Do you want to read through the Bible in a year? Or maybe you want to read the Bible daily, but you want to move through it more slowly.
Justin Taylor points out that it takes the average person less than 10 minutes a day to read the entire Bible in one year. He also reminds us that Bible reading is not merely one more thing to check off our to-do list. His article includes analyses of several Bible reading plans and is a good place to start: http://thegospelcoalition.org/blogs/justintaylor/2013/12/26/how-to-read-the-whole-bible-in-2014/
This post from Ligonier Ministries has a good round-up of 14 different Bible-reading plans: http://www.ligonier.org/blog/bible-reading-plans/
In this must-read article, Stephen Witmer discusses the pros and cons of Bible reading plans. One aspect he considers is the fragmented nature of reading 3-4 books of the Bible at the same time; I’ve always found that a bit frustrating. I’m considering following the plan he designed for his church, in which you read through the entire Bible one book at a time (plus Psalms or Proverbs each day) in two years rather than a single year: http://thegospelcoalition.org/blogs/tgc/2010/12/29/two-year-bible-reading-plan/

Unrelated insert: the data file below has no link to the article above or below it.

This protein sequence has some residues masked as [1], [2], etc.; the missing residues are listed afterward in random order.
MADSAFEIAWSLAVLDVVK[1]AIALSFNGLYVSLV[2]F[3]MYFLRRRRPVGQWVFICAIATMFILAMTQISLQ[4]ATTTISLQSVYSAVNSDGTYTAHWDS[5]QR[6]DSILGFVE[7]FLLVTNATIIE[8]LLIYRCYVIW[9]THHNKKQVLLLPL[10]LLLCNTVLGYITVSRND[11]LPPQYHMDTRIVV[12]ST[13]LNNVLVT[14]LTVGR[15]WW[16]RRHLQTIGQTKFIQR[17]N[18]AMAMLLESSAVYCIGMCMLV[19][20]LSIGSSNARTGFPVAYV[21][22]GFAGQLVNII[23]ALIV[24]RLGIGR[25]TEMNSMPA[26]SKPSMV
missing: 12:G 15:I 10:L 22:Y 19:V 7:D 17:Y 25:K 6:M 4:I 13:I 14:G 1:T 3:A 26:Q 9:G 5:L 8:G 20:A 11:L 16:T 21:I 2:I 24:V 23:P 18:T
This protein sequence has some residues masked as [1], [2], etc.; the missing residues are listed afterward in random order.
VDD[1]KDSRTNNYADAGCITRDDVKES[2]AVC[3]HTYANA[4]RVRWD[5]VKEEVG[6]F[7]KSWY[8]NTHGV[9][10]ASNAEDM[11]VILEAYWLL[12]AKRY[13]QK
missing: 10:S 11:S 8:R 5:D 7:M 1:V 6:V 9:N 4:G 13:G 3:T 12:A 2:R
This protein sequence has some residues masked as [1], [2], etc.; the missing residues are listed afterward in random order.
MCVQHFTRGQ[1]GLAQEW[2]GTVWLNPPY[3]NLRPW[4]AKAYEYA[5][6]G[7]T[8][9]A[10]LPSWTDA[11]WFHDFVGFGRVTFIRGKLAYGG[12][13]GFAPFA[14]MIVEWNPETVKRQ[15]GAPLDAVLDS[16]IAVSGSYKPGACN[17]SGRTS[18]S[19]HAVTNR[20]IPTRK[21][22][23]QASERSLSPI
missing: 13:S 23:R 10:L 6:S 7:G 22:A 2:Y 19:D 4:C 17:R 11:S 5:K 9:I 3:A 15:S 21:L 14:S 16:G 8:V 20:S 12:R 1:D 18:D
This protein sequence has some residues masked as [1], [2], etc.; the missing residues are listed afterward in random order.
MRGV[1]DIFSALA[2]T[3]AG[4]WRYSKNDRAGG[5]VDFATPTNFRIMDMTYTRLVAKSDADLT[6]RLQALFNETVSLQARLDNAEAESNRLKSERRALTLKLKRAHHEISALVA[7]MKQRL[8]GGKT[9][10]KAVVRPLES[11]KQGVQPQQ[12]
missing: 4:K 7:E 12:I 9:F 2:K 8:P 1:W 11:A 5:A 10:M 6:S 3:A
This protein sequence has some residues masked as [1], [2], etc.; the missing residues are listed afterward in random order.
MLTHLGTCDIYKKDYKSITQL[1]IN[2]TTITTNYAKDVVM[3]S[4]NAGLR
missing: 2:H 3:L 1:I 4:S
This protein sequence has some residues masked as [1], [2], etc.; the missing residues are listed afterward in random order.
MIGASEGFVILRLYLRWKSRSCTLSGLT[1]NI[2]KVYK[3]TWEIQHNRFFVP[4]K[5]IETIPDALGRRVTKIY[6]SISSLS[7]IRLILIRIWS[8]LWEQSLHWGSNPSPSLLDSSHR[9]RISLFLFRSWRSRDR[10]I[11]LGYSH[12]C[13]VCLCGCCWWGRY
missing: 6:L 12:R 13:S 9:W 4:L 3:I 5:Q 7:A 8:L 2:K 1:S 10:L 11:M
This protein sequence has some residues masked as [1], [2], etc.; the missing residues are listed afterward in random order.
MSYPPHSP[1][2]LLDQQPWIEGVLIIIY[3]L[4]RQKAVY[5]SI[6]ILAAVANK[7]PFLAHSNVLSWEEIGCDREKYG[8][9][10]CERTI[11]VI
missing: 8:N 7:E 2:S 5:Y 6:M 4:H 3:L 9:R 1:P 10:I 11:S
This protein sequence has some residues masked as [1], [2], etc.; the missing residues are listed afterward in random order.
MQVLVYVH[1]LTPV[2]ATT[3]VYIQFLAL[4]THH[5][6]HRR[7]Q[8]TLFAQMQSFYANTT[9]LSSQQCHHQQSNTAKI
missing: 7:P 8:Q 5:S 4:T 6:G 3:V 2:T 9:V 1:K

I have sometimes used Robert Murray M’Cheyne’s plan, in which you read the Old Testament once and the New Testament and Psalms twice per year (about 4 chapters a day from different parts of the Bible). This site provides printables for M’Cheyne’s plan and Don Carson’s variation, which spreads out the same readings over two years: http://www.edginet.org/mcheyne/printables.html
If you prefer to use a Bible that’s already divided into daily readings rather than keeping track with a bookmark or other printable, here are two I’ve enjoyed using:
Ultimately, the plan we choose for reading through the Bible—at any pace—is not as important as simply doing the reading. Some years I’ve been very consistent; other years I’ve gotten woefully behind. Will you join me in making daily Bible reading a priority for 2014?